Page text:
Bird Strike Committee Proceedings


Date of this Version

October 2002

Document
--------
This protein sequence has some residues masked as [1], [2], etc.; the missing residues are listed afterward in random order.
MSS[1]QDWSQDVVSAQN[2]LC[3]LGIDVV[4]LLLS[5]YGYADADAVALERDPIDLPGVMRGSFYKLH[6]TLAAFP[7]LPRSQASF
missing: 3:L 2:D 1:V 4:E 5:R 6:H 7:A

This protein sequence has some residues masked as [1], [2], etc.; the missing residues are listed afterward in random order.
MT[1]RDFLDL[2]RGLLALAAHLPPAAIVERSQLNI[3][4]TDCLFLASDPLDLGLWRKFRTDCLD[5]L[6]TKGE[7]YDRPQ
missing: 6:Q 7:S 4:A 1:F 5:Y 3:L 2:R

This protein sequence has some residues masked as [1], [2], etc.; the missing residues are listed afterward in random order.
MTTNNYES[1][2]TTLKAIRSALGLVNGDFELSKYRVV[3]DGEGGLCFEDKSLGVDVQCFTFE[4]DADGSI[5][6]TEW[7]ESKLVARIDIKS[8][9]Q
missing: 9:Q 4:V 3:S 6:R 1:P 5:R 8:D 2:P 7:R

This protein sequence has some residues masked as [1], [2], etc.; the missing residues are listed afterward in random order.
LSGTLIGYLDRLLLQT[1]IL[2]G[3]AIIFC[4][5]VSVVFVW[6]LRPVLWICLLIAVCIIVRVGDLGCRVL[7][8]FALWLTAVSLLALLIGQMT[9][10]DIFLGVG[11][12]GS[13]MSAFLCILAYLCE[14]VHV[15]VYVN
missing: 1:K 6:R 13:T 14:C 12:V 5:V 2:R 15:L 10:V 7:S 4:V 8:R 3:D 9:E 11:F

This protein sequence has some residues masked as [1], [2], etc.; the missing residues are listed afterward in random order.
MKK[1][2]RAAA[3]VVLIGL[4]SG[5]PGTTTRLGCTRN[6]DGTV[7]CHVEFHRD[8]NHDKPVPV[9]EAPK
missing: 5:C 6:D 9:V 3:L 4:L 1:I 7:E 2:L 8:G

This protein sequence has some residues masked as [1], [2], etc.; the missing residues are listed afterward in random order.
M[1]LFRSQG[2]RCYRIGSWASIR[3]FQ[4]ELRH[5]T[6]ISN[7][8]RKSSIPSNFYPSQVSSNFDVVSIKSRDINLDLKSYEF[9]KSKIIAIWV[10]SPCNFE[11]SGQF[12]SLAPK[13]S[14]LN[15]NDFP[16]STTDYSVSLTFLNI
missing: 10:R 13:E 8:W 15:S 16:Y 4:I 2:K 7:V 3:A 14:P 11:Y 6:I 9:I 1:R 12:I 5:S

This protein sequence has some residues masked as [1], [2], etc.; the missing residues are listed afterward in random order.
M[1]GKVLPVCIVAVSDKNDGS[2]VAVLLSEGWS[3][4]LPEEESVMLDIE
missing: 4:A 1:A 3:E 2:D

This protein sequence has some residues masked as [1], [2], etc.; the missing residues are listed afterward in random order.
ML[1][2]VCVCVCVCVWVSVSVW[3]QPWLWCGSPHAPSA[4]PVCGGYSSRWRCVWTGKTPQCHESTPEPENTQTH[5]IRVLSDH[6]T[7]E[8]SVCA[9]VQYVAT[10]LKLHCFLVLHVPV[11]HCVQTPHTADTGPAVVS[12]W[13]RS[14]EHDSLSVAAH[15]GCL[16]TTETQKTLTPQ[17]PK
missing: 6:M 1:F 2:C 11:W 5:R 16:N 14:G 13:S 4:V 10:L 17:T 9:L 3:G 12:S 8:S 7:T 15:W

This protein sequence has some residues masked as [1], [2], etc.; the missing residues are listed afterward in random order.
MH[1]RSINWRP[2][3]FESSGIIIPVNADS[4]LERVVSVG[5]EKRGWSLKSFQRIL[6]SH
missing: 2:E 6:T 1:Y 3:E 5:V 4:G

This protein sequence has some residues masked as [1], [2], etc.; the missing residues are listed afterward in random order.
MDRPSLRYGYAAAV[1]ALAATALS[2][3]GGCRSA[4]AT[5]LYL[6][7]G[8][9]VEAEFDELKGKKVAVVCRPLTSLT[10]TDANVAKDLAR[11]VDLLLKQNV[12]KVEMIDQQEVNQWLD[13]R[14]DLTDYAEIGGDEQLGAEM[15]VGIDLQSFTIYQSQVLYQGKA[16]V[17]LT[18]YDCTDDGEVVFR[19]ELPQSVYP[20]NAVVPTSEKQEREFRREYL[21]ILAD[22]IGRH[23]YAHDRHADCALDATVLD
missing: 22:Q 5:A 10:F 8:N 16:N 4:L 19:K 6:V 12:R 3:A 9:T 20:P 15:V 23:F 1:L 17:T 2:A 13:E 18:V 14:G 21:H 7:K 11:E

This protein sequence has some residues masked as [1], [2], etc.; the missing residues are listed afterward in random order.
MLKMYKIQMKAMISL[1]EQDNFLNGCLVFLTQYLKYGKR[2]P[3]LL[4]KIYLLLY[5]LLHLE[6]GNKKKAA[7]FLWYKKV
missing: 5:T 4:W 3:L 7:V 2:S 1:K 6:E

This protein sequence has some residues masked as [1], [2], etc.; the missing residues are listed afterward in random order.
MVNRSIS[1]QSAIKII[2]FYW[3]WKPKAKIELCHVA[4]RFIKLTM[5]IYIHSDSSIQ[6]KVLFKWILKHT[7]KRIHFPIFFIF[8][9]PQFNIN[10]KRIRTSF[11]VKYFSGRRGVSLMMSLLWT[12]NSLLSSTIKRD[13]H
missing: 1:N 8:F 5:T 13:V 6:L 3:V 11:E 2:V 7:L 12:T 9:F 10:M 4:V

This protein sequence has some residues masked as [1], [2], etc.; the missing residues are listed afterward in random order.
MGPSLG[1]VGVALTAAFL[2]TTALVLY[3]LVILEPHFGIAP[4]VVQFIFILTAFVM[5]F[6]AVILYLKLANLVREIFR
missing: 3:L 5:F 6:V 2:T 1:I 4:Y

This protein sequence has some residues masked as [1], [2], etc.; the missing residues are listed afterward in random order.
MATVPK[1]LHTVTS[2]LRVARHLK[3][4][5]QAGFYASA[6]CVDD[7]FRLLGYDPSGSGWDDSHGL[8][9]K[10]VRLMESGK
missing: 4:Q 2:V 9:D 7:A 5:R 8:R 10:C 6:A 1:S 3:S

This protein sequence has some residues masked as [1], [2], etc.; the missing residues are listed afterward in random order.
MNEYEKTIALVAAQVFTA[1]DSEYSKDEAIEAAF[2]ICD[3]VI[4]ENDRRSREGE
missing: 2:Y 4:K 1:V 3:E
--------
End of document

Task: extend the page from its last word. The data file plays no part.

Santa Barbara Municipal Airport (SBA) is located in and adjacent to Goleta Slough, a large coastal salt marsh with limited tidal circulation. Various government and non-government agencies are pursuing a long-term project to restore the historic tidal circulation to the slough to improve ecological conditions. SBA recently completed a study to assess feasibility of conducting a controlled field experiment in the slough to evaluate the relationship between bird strike hazards and the presence of tidal and non-tidal wetlands near the airfield. The study indicated that a limited field experiment, in which new estuarine marsh areas are temporarily restored, would provide valuable empirical data on bird behavior and strike hazards. The study included provisions to ensure public safety during the experiment. The information from the field experiment will be used to determine the viability of a larger, long-term wetland restoration program in Goleta Slough, and appropriate bird strike hazard management actions. The need to conduct the Feasibility Study was an outgrowth of SBA’s Master Plan update process, which began in 1991. The FAA’s highest priority project identified in the Master Plan is to extend the Runway Safety Areas at either of the principal runway 7-25, which will necessarily impact the surrounding Goleta Slough coastal estuary. Over the last 10 years, SBA has worked closely with federal, state, and local regulatory agencies, as well as the environmental community, to develop a restoration plan for the slough that would provide the basis for the Runway Safety Area project mitigation requirements. As the Master Plan moved through the environmental assessment phase of the approval process, it became apparent that one of the main tenants of the slough plan, the restoration of tidal circulation, could potentially exacerbate the incidence of bird strikes. As the debate began to heat-up among the environmental community, USDA/Wildlife Services, SBA, and the FAA, the approval process ground to a halt. Finally, a compromise was struck in 1998 that bifurcated the Master Plan update process and the tidal restoration project. All parties agreed that prior to any further consideration of a tidal restoration project, scientific data was needed to better understand the relationship between coastal estuarine habitat, seasonal wetlands, and the incidence of bird strikes. Thus, the Master Plan update identified a mitigation plan without tidal restoration, which ultimately included a 4:1 replacement ratio for the seasonal wetlands impacted by the Runway Safety project. On a parallel tract, all parties also agreed to move forward in a deliberate and incremental fashion towards a managed experiment to test these relationships between habitats and bird strikes.